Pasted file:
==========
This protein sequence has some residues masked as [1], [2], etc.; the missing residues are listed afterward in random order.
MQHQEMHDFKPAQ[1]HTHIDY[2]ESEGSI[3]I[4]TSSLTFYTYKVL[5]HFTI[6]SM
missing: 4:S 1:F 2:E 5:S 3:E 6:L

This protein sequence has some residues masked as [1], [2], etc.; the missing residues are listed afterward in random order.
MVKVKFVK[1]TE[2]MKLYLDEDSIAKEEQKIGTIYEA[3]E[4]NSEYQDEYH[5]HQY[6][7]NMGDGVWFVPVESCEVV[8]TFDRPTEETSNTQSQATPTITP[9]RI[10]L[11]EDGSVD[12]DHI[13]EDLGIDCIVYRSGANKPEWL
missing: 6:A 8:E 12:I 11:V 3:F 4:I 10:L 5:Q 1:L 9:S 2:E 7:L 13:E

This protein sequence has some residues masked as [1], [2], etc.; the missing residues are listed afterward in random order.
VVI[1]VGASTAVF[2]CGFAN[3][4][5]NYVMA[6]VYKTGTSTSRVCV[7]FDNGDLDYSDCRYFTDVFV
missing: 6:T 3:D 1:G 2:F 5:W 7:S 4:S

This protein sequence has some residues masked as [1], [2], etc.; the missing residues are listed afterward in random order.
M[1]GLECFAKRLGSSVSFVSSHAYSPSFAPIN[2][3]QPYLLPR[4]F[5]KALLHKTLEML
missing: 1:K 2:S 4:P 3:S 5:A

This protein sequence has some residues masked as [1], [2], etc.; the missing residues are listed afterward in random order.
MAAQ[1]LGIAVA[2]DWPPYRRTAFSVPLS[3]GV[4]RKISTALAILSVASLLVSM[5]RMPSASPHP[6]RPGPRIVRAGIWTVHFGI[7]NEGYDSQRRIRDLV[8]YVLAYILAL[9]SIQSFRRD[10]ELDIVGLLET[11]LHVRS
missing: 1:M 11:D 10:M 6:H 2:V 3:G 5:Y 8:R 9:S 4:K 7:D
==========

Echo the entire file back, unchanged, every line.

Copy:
This protein sequence has some residues masked as [1], [2], etc.; the missing residues are listed afterward in random order.
MQHQEMHDFKPAQ[1]HTHIDY[2]ESEGSI[3]I[4]TSSLTFYTYKVL[5]HFTI[6]SM
missing: 4:S 1:F 2:E 5:S 3:E 6:L

This protein sequence has some residues masked as [1], [2], etc.; the missing residues are listed afterward in random order.
MVKVKFVK[1]TE[2]MKLYLDEDSIAKEEQKIGTIYEA[3]E[4]NSEYQDEYH[5]HQY[6][7]NMGDGVWFVPVESCEVV[8]TFDRPTEETSNTQSQATPTITP[9]RI[10]L[11]EDGSVD[12]DHI[13]EDLGIDCIVYRSGANKPEWL
missing: 6:A 8:E 12:I 11:V 3:F 4:I 10:L 5:Q 1:L 9:S 2:E 7:L 13:E

This protein sequence has some residues masked as [1], [2], etc.; the missing residues are listed afterward in random order.
VVI[1]VGASTAVF[2]CGFAN[3][4][5]NYVMA[6]VYKTGTSTSRVCV[7]FDNGDLDYSDCRYFTDVFV
missing: 6:T 3:D 1:G 2:F 5:W 7:S 4:S

This protein sequence has some residues masked as [1], [2], etc.; the missing residues are listed afterward in random order.
M[1]GLECFAKRLGSSVSFVSSHAYSPSFAPIN[2][3]QPYLLPR[4]F[5]KALLHKTLEML
missing: 1:K 2:S 4:P 3:S 5:A

This protein sequence has some residues masked as [1], [2], etc.; the missing residues are listed afterward in random order.
MAAQ[1]LGIAVA[2]DWPPYRRTAFSVPLS[3]GV[4]RKISTALAILSVASLLVSM[5]RMPSASPHP[6]RPGPRIVRAGIWTVHFGI[7]NEGYDSQRRIRDLV[8]YVLAYILAL[9]SIQSFRRD[10]ELDIVGLLET[11]LHVRS
missing: 1:M 11:D 10:M 6:H 2:V 3:G 5:Y 8:R 9:S 4:K 7:D